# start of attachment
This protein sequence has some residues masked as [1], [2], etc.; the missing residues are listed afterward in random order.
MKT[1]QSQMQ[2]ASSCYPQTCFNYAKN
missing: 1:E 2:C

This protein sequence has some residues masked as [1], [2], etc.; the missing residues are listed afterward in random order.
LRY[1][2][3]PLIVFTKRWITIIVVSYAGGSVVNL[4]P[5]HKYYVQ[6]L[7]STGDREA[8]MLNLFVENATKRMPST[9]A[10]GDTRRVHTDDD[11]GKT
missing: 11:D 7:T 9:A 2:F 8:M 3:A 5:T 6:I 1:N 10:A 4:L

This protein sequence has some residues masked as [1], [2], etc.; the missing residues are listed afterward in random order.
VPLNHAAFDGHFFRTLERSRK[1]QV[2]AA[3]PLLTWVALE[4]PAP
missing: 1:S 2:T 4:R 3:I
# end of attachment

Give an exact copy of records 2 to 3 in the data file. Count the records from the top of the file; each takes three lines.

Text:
This protein sequence has some residues masked as [1], [2], etc.; the missing residues are listed afterward in random order.
LRY[1][2][3]PLIVFTKRWITIIVVSYAGGSVVNL[4]P[5]HKYYVQ[6]L[7]STGDREA[8]MLNLFVENATKRMPST[9]A[10]GDTRRVHTDDD[11]GKT
missing: 11:D 7:T 9:A 2:F 8:M 3:A 5:T 6:I 1:N 10:A 4:L

This protein sequence has some residues masked as [1], [2], etc.; the missing residues are listed afterward in random order.
VPLNHAAFDGHFFRTLERSRK[1]QV[2]AA[3]PLLTWVALE[4]PAP
missing: 1:S 2:T 4:R 3:I